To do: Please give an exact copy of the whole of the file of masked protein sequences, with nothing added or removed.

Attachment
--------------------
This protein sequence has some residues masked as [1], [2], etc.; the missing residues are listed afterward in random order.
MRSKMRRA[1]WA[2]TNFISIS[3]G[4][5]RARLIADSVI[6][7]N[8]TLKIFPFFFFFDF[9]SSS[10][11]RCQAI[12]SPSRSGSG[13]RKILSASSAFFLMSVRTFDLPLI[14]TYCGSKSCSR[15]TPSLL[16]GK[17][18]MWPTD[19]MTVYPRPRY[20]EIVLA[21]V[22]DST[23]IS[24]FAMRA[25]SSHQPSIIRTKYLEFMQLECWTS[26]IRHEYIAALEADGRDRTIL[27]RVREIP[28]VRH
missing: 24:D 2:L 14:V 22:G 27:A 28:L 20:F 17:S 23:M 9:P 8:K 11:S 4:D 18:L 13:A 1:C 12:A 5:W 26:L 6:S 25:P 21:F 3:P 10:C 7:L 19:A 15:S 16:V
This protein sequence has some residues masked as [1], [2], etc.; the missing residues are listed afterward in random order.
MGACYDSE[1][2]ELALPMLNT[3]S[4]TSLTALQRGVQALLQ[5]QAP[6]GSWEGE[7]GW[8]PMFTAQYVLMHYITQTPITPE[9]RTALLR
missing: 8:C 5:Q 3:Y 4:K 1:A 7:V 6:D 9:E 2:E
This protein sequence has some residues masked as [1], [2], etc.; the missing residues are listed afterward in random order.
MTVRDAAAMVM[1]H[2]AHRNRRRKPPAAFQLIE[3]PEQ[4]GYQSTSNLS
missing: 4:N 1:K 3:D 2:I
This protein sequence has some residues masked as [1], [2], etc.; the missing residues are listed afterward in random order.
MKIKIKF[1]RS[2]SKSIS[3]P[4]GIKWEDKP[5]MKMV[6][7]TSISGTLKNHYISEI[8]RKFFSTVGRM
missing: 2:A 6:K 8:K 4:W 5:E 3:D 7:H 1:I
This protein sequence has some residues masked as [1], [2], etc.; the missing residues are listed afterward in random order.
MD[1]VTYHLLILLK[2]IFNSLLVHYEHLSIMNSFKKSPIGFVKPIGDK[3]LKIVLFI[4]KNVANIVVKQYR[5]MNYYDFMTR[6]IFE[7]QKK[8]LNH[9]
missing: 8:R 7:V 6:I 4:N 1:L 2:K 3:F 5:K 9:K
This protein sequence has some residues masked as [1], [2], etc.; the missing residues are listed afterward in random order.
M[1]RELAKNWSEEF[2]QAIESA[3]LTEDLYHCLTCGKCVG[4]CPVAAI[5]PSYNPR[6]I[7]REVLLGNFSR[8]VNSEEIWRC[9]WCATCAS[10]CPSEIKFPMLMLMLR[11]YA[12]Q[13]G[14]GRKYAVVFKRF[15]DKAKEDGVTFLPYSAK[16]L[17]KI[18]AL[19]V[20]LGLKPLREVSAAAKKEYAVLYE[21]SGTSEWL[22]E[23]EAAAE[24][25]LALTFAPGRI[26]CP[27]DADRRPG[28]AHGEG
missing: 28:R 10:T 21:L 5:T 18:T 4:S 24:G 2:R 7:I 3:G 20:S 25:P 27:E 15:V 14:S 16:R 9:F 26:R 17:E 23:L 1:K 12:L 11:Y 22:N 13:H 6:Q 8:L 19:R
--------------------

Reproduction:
This protein sequence has some residues masked as [1], [2], etc.; the missing residues are listed afterward in random order.
MRSKMRRA[1]WA[2]TNFISIS[3]G[4][5]RARLIADSVI[6][7]N[8]TLKIFPFFFFFDF[9]SSS[10][11]RCQAI[12]SPSRSGSG[13]RKILSASSAFFLMSVRTFDLPLI[14]TYCGSKSCSR[15]TPSLL[16]GK[17][18]MWPTD[19]MTVYPRPRY[20]EIVLA[21]V[22]DST[23]IS[24]FAMRA[25]SSHQPSIIRTKYLEFMQLECWTS[26]IRHEYIAALEADGRDRTIL[27]RVREIP[28]VRH
missing: 24:D 2:L 14:V 22:G 27:A 28:L 20:F 17:S 23:M 9:P 8:K 11:S 4:D 18:L 13:A 1:C 12:A 5:W 26:L 6:S 25:P 21:F 3:P 10:C 7:L 19:A 15:S 16:V
This protein sequence has some residues masked as [1], [2], etc.; the missing residues are listed afterward in random order.
MGACYDSE[1][2]ELALPMLNT[3]S[4]TSLTALQRGVQALLQ[5]QAP[6]GSWEGE[7]GW[8]PMFTAQYVLMHYITQTPITPE[9]RTALLR
missing: 8:C 5:Q 3:Y 4:K 1:A 7:V 6:D 9:E 2:E
This protein sequence has some residues masked as [1], [2], etc.; the missing residues are listed afterward in random order.
MTVRDAAAMVM[1]H[2]AHRNRRRKPPAAFQLIE[3]PEQ[4]GYQSTSNLS
missing: 4:N 1:K 3:D 2:I
This protein sequence has some residues masked as [1], [2], etc.; the missing residues are listed afterward in random order.
MKIKIKF[1]RS[2]SKSIS[3]P[4]GIKWEDKP[5]MKMV[6][7]TSISGTLKNHYISEI[8]RKFFSTVGRM
missing: 2:A 6:K 8:K 4:W 5:E 3:D 7:H 1:I
This protein sequence has some residues masked as [1], [2], etc.; the missing residues are listed afterward in random order.
MD[1]VTYHLLILLK[2]IFNSLLVHYEHLSIMNSFKKSPIGFVKPIGDK[3]LKIVLFI[4]KNVANIVVKQYR[5]MNYYDFMTR[6]IFE[7]QKK[8]LNH[9]
missing: 8:R 7:V 6:I 4:N 1:L 2:K 3:F 5:K 9:K
This protein sequence has some residues masked as [1], [2], etc.; the missing residues are listed afterward in random order.
M[1]RELAKNWSEEF[2]QAIESA[3]LTEDLYHCLTCGKCVG[4]CPVAAI[5]PSYNPR[6]I[7]REVLLGNFSR[8]VNSEEIWRC[9]WCATCAS[10]CPSEIKFPMLMLMLR[11]YA[12]Q[13]G[14]GRKYAVVFKRF[15]DKAKEDGVTFLPYSAK[16]L[17]KI[18]AL[19]V[20]LGLKPLREVSAAAKKEYAVLYE[21]SGTSEWL[22]E[23]EAAAE[24][25]LALTFAPGRI[26]CP[27]DADRRPG[28]AHGEG
missing: 28:R 10:T 21:L 5:T 18:T 4:S 24:G 2:R 7:I 3:G 20:S 25:P 27:E 15:V 14:S 16:R 9:F 26:R 17:E 23:L 1:K 12:L 11:Y 22:N 13:H 6:Q 8:L 19:R